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Leadership and the Rise of Great Powers

Xuetong Yan

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Sozialwissenschaften, Recht, Wirtschaft / Politikwissenschaft


A leading foreign policy thinker uses Chinese political theory to explain why some powers rise as others decline and what this means for the international order

While work in international relations has closely examined the decline of great powers, not much attention has been paid to the question of their rise. The upward trajectory of China is a particularly puzzling case. How has it grown increasingly important in the world arena while lagging behind the United States and its allies across certain sectors? Borrowing ideas of political determinism from ancient Chinese philosophers, Leadership and the Rise of Great Powers explains China’s expanding influence by presenting a moral-realist theory that attributes the rise and fall of nations to political leadership. Yan Xuetong shows that the stronger a rising state’s political leadership, the more likely it is to displace a prevailing state in the international system.

Yan defines political leadership through the lens of morality, specifically the ability of a government to fulfill its domestic responsibility and maintain international strategic credibility. Examining leadership at the personal, national, and international levels, Yan shows how rising states like China transform the international order by reshaping power distribution and norms. Yan also considers the reasons for America’s diminishing international stature even as its economy, education system, military, political institutions, and technology hold steady. The polarization of China and the United States will not result in another Cold War scenario, but their mutual distrust will ultimately drive the world center from Europe to East Asia.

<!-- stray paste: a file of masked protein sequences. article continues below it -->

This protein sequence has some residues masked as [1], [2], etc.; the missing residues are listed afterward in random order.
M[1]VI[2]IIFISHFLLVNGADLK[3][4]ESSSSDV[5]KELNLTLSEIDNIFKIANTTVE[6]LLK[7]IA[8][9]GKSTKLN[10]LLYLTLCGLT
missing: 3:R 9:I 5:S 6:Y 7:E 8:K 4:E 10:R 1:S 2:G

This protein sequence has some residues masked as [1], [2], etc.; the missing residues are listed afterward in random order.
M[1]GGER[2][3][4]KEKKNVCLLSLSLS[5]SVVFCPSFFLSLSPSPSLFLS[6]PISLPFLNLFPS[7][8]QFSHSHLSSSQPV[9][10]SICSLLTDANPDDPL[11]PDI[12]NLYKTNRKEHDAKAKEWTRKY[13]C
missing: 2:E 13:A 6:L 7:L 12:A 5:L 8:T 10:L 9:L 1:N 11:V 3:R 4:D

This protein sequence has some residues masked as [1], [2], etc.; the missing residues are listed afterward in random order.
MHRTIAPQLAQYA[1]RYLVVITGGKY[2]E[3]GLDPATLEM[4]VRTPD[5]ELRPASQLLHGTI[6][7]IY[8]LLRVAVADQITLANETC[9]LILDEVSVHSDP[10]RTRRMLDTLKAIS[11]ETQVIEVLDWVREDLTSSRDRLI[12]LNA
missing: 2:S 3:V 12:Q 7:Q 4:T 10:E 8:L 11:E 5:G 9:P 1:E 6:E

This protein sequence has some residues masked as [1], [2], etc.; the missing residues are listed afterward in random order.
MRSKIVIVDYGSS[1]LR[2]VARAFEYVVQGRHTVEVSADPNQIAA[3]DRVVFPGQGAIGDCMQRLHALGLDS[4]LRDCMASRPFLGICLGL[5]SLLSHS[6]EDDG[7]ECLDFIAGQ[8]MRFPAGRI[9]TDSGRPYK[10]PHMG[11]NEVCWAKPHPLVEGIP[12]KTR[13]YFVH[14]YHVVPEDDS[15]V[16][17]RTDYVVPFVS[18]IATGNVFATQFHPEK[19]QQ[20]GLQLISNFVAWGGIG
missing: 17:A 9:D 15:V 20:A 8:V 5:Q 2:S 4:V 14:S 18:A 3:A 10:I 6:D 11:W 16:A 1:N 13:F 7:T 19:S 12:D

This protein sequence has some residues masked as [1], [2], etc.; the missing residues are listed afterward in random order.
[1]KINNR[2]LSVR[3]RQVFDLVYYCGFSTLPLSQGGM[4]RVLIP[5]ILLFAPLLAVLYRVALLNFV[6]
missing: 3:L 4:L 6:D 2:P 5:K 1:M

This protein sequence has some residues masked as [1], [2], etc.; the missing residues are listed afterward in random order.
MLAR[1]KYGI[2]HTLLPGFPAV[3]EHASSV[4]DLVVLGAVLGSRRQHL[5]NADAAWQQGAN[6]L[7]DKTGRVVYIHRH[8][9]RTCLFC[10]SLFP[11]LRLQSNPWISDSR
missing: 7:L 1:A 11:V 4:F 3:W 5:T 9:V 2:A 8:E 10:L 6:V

Using the lens of classical Chinese political theory, Leadership and the Rise of Great Powers offers a provocative, alternative perspective on the changing dominance of nations on the global stage.

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War, Xia dynasty, Tianjin, Governance, First Balkan War, Vassal, Soviet Union, Globalization, Foreign policy, Colonialism, King Wu of Zhou, Power (international relations), Chimerica, Multilateralism, Adobe, Consent of the governed, Western world, Global governance, Mencius, Nation state, National power, World War I, Ottoman Empire, Western Zhou, Natural resource, United Nations Framework Convention on Climate Change, Classical realism (international relations), Hegemony, Internalization, Nuclear proliferation, National interest, East Asia, Saudi Arabia, Confucius, Qin Shi Huang, Liberalism, Leadership, China, Double standard, Morality, Xunzi (book), Shang dynasty, Kenneth Waltz, Soft power, Warsaw Pact, Diplomacy, World war, Qin dynasty, Sovereignty, Realpolitik, Politics, Proxy war, Paramount leader, Treaty, Economic sanctions, George W. Bush, Territorial integrity, Economic power, Vladimir Putin, Mao Zedong, League of Nations, Marxism, Philosopher, Ideology, Ruler, Zhou dynasty, Peace treaty, Populism, China–United States relations, Sphere of influence, Princeton University Press, Warring States period, Annexation, Regional power, Monarchy, Western culture, American System (economic plan), Writing, World Trade Organization, World War II, Zheng (state), Policy, Yan Xuetong, Qin (state), Chu (state), International relations, Cold War (1985–91), Confucianism, International community, King Huiwen of Zhao, Ancient China, City-state, Developed country, Global Leadership, Credibility, Strategy, Result, Member state, Great power, Capability